The continuing violence in Yemen is fuelling one of the worst hunger crises in the world, with nearly 7 million people not knowing where their next meal will come from and in desperate need of food assistance.
Nearly 2.2 million children are malnourished, including half a million who are severely malnourished and at imminent risk of death if they do not receive urgent care and specialized treatment.
“Millions of children in Yemen are acutely malnourished and many are dying from diseases that are entirely preventable,” said Geert Cappelaere, UNICEF Regional Director for the Middle East and North Africa.
Violence and food insecurity are having a devastating toll on families’ incomes forcing them and their children to take extreme measures just to survive, including early marriage and joining the fighting.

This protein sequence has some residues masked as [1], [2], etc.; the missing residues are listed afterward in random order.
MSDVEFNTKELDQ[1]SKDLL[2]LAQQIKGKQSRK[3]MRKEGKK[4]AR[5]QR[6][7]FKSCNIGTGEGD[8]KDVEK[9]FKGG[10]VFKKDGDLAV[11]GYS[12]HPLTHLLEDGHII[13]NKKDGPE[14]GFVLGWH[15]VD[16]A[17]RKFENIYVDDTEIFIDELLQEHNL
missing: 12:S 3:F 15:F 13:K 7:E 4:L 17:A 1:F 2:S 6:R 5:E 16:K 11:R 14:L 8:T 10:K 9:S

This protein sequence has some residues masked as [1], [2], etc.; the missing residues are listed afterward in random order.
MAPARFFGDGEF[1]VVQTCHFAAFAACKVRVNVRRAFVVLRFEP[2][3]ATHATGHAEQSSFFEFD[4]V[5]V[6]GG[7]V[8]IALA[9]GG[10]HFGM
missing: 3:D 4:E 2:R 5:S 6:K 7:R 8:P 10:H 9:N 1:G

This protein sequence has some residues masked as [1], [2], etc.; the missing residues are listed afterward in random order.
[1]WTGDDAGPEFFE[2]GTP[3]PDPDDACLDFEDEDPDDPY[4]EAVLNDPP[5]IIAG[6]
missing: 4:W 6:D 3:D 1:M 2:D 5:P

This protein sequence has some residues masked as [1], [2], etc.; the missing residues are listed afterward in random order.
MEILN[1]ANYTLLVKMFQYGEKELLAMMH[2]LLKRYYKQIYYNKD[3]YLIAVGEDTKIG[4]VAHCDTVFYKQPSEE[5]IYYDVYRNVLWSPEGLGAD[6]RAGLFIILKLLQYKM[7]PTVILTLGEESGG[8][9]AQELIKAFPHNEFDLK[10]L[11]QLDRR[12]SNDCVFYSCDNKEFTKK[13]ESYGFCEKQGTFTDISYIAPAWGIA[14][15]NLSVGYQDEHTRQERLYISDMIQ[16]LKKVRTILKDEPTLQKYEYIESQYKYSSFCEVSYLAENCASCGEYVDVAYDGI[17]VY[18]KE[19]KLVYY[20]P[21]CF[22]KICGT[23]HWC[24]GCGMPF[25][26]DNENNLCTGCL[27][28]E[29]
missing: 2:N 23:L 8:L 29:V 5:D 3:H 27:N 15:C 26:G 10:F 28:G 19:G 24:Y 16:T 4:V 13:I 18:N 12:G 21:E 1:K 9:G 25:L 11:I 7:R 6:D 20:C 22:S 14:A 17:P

In the first three months of 2017, three times as many children were recruited and used by parties to the conflict compared with the last three months of 2016.
Violence has made large parts of the country inaccessible to humanitarian workers, cutting off vulnerable children and families from urgently needed aid.
Despite these and other challenges, in February:
– UNICEF supported malnutrition screening for 132,000 children and treatment for severe acute malnutrition for over 5,000 children under the age of five,
– Vitamin A supplementation was given to nearly 5 million children under five as part of a UNICEF-supported polio vaccination campaign,
– WFP provided food assistance to a record number of 5.3 million people in 17 governorates.
On behalf of children and vulnerable families, UNICEF and WFP are calling for an immediate political solution to end the war in Yemen.
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